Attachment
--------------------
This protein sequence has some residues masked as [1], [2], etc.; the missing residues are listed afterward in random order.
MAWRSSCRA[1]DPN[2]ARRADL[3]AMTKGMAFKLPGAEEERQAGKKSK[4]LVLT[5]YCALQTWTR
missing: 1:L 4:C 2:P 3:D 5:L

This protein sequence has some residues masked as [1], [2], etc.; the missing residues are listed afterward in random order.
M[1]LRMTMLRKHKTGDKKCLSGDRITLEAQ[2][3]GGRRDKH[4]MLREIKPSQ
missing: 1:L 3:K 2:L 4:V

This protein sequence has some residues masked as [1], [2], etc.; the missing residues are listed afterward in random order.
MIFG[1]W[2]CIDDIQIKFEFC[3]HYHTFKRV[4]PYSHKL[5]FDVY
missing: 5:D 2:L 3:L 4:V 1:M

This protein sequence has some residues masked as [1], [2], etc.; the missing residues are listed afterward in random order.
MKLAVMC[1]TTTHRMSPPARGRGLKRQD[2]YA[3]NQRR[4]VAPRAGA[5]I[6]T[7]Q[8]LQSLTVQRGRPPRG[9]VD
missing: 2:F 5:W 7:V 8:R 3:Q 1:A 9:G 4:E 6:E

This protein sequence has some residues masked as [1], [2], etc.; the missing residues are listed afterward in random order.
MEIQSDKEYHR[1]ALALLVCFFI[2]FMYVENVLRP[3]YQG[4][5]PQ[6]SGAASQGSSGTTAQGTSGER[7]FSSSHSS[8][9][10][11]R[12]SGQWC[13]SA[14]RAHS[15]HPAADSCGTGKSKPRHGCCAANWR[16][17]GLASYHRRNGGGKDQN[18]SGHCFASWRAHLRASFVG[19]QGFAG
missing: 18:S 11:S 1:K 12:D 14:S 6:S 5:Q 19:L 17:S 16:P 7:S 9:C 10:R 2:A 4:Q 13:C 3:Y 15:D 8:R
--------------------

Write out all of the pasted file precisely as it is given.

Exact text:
This protein sequence has some residues masked as [1], [2], etc.; the missing residues are listed afterward in random order.
MAWRSSCRA[1]DPN[2]ARRADL[3]AMTKGMAFKLPGAEEERQAGKKSK[4]LVLT[5]YCALQTWTR
missing: 1:L 4:C 2:P 3:D 5:L

This protein sequence has some residues masked as [1], [2], etc.; the missing residues are listed afterward in random order.
M[1]LRMTMLRKHKTGDKKCLSGDRITLEAQ[2][3]GGRRDKH[4]MLREIKPSQ
missing: 1:L 3:K 2:L 4:V

This protein sequence has some residues masked as [1], [2], etc.; the missing residues are listed afterward in random order.
MIFG[1]W[2]CIDDIQIKFEFC[3]HYHTFKRV[4]PYSHKL[5]FDVY
missing: 5:D 2:L 3:L 4:V 1:M

This protein sequence has some residues masked as [1], [2], etc.; the missing residues are listed afterward in random order.
MKLAVMC[1]TTTHRMSPPARGRGLKRQD[2]YA[3]NQRR[4]VAPRAGA[5]I[6]T[7]Q[8]LQSLTVQRGRPPRG[9]VD
missing: 2:F 5:W 7:V 8:R 3:Q 1:A 9:G 4:E 6:E

This protein sequence has some residues masked as [1], [2], etc.; the missing residues are listed afterward in random order.
MEIQSDKEYHR[1]ALALLVCFFI[2]FMYVENVLRP[3]YQG[4][5]PQ[6]SGAASQGSSGTTAQGTSGER[7]FSSSHSS[8][9][10][11]R[12]SGQWC[13]SA[14]RAHS[15]HPAADSCGTGKSKPRHGCCAANWR[16][17]GLASYHRRNGGGKDQN[18]SGHCFASWRAHLRASFVG[19]QGFAG
missing: 18:S 11:S 1:K 12:D 14:S 6:S 5:Q 19:L 17:S 16:P 7:S 9:C 10:R 2:A 4:Q 13:C 3:Y 15:D 8:R